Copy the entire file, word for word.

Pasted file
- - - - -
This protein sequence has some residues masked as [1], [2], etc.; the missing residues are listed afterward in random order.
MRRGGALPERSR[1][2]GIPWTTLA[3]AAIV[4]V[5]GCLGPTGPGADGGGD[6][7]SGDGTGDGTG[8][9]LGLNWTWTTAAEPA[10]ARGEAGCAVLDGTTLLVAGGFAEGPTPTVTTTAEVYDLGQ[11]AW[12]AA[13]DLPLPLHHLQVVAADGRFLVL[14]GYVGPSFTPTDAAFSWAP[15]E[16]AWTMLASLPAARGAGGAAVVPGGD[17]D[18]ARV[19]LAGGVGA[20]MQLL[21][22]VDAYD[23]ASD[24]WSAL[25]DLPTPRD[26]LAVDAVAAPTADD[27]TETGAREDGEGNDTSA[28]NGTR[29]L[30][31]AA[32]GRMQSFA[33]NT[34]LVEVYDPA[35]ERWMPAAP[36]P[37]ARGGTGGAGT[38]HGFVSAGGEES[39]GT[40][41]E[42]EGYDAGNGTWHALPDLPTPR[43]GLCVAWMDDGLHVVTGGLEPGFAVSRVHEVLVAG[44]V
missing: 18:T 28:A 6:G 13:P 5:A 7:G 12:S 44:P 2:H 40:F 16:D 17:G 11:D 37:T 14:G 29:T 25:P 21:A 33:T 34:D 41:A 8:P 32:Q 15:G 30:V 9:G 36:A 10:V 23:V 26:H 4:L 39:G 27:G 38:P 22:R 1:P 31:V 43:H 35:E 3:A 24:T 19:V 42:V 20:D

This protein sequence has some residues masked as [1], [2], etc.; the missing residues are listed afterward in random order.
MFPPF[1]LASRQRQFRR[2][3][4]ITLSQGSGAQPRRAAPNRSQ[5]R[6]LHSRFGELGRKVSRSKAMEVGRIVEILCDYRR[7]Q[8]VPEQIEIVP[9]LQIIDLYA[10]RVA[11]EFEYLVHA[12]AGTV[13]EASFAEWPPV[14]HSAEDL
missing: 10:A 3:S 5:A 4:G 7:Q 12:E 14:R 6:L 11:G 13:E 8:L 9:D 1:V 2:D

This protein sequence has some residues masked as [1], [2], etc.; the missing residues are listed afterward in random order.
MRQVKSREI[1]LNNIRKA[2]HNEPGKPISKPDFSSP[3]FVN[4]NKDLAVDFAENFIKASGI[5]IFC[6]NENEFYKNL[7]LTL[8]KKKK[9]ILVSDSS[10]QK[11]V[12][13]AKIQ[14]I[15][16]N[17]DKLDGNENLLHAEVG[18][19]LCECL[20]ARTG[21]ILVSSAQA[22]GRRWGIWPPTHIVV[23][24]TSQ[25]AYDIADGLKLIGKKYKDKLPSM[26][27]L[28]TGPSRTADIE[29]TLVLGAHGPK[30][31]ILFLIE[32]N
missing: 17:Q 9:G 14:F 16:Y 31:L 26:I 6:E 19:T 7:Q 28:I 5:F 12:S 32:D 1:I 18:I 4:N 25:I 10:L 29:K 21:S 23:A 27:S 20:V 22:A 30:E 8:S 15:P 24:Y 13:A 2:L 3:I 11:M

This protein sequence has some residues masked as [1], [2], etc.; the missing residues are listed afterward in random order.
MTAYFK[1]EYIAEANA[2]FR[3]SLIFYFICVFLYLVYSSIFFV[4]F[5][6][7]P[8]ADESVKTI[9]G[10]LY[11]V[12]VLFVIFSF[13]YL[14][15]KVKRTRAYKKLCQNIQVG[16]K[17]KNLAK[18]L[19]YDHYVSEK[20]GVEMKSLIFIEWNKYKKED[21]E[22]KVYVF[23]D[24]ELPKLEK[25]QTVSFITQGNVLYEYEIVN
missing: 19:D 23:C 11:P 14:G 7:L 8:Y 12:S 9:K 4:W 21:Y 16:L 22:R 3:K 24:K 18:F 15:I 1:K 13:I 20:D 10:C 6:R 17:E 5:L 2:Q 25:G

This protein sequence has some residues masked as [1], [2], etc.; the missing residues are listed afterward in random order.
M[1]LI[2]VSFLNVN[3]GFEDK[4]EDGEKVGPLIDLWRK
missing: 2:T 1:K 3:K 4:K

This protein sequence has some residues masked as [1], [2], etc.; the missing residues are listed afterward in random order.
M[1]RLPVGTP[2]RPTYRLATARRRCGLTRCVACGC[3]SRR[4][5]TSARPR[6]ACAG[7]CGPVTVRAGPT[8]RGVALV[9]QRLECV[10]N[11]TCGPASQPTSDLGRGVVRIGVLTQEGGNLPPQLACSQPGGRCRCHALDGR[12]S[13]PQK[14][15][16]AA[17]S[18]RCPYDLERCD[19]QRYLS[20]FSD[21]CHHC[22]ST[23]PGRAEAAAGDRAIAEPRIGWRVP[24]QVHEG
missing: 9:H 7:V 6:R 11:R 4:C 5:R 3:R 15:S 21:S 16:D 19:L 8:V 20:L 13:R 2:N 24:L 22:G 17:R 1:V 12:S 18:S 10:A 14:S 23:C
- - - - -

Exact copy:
This protein sequence has some residues masked as [1], [2], etc.; the missing residues are listed afterward in random order.
MRRGGALPERSR[1][2]GIPWTTLA[3]AAIV[4]V[5]GCLGPTGPGADGGGD[6][7]SGDGTGDGTG[8][9]LGLNWTWTTAAEPA[10]ARGEAGCAVLDGTTLLVAGGFAEGPTPTVTTTAEVYDLGQ[11]AW[12]AA[13]DLPLPLHHLQVVAADGRFLVL[14]GYVGPSFTPTDAAFSWAP[15]E[16]AWTMLASLPAARGAGGAAVVPGGD[17]D[18]ARV[19]LAGGVGA[20]MQLL[21][22]VDAYD[23]ASD[24]WSAL[25]DLPTPRD[26]LAVDAVAAPTADD[27]TETGAREDGEGNDTSA[28]NGTR[29]L[30][31]AA[32]GRMQSFA[33]NT[34]LVEVYDPA[35]ERWMPAAP[36]P[37]ARGGTGGAGT[38]HGFVSAGGEES[39]GT[40][41]E[42]EGYDAGNGTWHALPDLPTPR[43]GLCVAWMDDGLHVVTGGLEPGFAVSRVHEVLVAG[44]V
missing: 18:T 28:A 6:G 13:P 5:A 7:G 12:S 44:P 2:H 40:F 16:D 17:G 11:D 37:T 14:G 29:T 25:P 21:A 33:T 34:D 41:A 8:P 32:Q 15:G 30:V 9:G 36:A 10:V 23:V 26:H 4:L 39:G 27:G 38:P 22:R 1:P 31:V 43:H 35:E 3:A 24:T 19:V 42:V 20:D

This protein sequence has some residues masked as [1], [2], etc.; the missing residues are listed afterward in random order.
MFPPF[1]LASRQRQFRR[2][3][4]ITLSQGSGAQPRRAAPNRSQ[5]R[6]LHSRFGELGRKVSRSKAMEVGRIVEILCDYRR[7]Q[8]VPEQIEIVP[9]LQIIDLYA[10]RVA[11]EFEYLVHA[12]AGTV[13]EASFAEWPPV[14]HSAEDL
missing: 10:A 3:S 5:A 4:G 7:Q 12:E 14:R 6:L 11:G 13:E 8:L 9:D 1:V 2:D

This protein sequence has some residues masked as [1], [2], etc.; the missing residues are listed afterward in random order.
MRQVKSREI[1]LNNIRKA[2]HNEPGKPISKPDFSSP[3]FVN[4]NKDLAVDFAENFIKASGI[5]IFC[6]NENEFYKNL[7]LTL[8]KKKK[9]ILVSDSS[10]QK[11]V[12][13]AKIQ[14]I[15][16]N[17]DKLDGNENLLHAEVG[18][19]LCECL[20]ARTG[21]ILVSSAQA[22]GRRWGIWPPTHIVV[23][24]TSQ[25]AYDIADGLKLIGKKYKDKLPSM[26][27]L[28]TGPSRTADIE[29]TLVLGAHGPK[30][31]ILFLIE[32]N
missing: 17:Q 9:G 14:F 16:Y 31:L 26:I 6:E 19:T 7:Q 28:I 5:F 12:S 32:D 1:I 18:I 4:N 25:I 10:L 29:K 21:S 23:A 27:S 20:V 22:A 30:E 8:S 15:P 24:Y 13:A 2:L 3:I 11:M

This protein sequence has some residues masked as [1], [2], etc.; the missing residues are listed afterward in random order.
MTAYFK[1]EYIAEANA[2]FR[3]SLIFYFICVFLYLVYSSIFFV[4]F[5][6][7]P[8]ADESVKTI[9]G[10]LY[11]V[12]VLFVIFSF[13]YL[14][15]KVKRTRAYKKLCQNIQVG[16]K[17]KNLAK[18]L[19]YDHYVSEK[20]GVEMKSLIFIEWNKYKKED[21]E[22]KVYVF[23]D[24]ELPKLEK[25]QTVSFITQGNVLYEYEIVN
missing: 19:D 23:C 11:P 14:G 7:L 8:Y 12:S 9:K 4:W 21:Y 16:L 22:R 3:K 24:K 18:F 15:I 1:K 13:I 20:D 10:C 6:R 17:E 5:L 2:Q 25:G

This protein sequence has some residues masked as [1], [2], etc.; the missing residues are listed afterward in random order.
M[1]LI[2]VSFLNVN[3]GFEDK[4]EDGEKVGPLIDLWRK
missing: 2:T 1:K 3:K 4:K

This protein sequence has some residues masked as [1], [2], etc.; the missing residues are listed afterward in random order.
M[1]RLPVGTP[2]RPTYRLATARRRCGLTRCVACGC[3]SRR[4][5]TSARPR[6]ACAG[7]CGPVTVRAGPT[8]RGVALV[9]QRLECV[10]N[11]TCGPASQPTSDLGRGVVRIGVLTQEGGNLPPQLACSQPGGRCRCHALDGR[12]S[13]PQK[14][15][16]AA[17]S[18]RCPYDLERCD[19]QRYLS[20]FSD[21]CHHC[22]ST[23]PGRAEAAAGDRAIAEPRIGWRVP[24]QVHEG
missing: 9:H 7:V 6:R 11:R 4:C 5:R 3:R 15:S 21:S 16:D 19:L 8:V 20:L 13:R 2:N 24:L 22:G 17:R 1:V 12:S 18:S 10:A 14:S 23:C